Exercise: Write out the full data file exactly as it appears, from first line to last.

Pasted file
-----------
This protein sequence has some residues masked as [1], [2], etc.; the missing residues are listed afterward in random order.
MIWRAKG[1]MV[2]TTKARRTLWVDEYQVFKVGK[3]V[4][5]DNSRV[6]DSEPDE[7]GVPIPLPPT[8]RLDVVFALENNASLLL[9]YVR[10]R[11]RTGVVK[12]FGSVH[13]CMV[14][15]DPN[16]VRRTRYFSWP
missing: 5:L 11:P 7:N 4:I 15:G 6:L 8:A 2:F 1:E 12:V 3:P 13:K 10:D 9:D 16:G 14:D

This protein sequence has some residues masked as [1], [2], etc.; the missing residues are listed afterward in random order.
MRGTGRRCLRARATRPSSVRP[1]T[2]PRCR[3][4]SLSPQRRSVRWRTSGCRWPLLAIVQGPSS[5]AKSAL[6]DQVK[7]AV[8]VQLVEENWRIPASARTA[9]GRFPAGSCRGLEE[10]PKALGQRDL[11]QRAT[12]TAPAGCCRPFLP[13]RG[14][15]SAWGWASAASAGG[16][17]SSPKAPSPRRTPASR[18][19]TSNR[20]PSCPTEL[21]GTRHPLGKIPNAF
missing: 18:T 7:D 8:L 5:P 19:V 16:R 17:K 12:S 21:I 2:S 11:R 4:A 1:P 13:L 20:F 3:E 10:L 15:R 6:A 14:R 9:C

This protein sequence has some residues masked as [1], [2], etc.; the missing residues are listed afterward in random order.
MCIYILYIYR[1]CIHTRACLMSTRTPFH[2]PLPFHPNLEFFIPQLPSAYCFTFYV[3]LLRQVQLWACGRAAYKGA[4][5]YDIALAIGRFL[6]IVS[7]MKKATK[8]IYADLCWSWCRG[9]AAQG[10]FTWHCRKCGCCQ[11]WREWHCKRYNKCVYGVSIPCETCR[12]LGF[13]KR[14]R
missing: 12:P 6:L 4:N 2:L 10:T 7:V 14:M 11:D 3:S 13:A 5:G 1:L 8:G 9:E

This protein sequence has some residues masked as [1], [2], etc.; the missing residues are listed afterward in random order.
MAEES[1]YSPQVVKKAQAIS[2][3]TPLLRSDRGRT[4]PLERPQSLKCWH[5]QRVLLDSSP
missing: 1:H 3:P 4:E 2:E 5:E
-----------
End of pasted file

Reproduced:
This protein sequence has some residues masked as [1], [2], etc.; the missing residues are listed afterward in random order.
MIWRAKG[1]MV[2]TTKARRTLWVDEYQVFKVGK[3]V[4][5]DNSRV[6]DSEPDE[7]GVPIPLPPT[8]RLDVVFALENNASLLL[9]YVR[10]R[11]RTGVVK[12]FGSVH[13]CMV[14][15]DPN[16]VRRTRYFSWP
missing: 5:L 11:P 7:N 4:I 15:G 6:L 8:A 2:F 1:E 12:V 3:P 13:K 10:D 9:D 16:G 14:D

This protein sequence has some residues masked as [1], [2], etc.; the missing residues are listed afterward in random order.
MRGTGRRCLRARATRPSSVRP[1]T[2]PRCR[3][4]SLSPQRRSVRWRTSGCRWPLLAIVQGPSS[5]AKSAL[6]DQVK[7]AV[8]VQLVEENWRIPASARTA[9]GRFPAGSCRGLEE[10]PKALGQRDL[11]QRAT[12]TAPAGCCRPFLP[13]RG[14][15]SAWGWASAASAGG[16][17]SSPKAPSPRRTPASR[18][19]TSNR[20]PSCPTEL[21]GTRHPLGKIPNAF
missing: 18:T 7:D 8:L 5:P 19:V 16:R 17:K 12:S 21:I 2:S 11:R 4:A 1:P 13:L 20:F 3:E 10:L 15:R 6:A 14:R 9:C

This protein sequence has some residues masked as [1], [2], etc.; the missing residues are listed afterward in random order.
MCIYILYIYR[1]CIHTRACLMSTRTPFH[2]PLPFHPNLEFFIPQLPSAYCFTFYV[3]LLRQVQLWACGRAAYKGA[4][5]YDIALAIGRFL[6]IVS[7]MKKATK[8]IYADLCWSWCRG[9]AAQG[10]FTWHCRKCGCCQ[11]WREWHCKRYNKCVYGVSIPCETCR[12]LGF[13]KR[14]R
missing: 12:P 6:L 4:N 2:L 10:T 7:V 14:M 11:D 3:S 13:A 5:G 1:L 8:G 9:E

This protein sequence has some residues masked as [1], [2], etc.; the missing residues are listed afterward in random order.
MAEES[1]YSPQVVKKAQAIS[2][3]TPLLRSDRGRT[4]PLERPQSLKCWH[5]QRVLLDSSP
missing: 1:H 3:P 4:E 2:E 5:E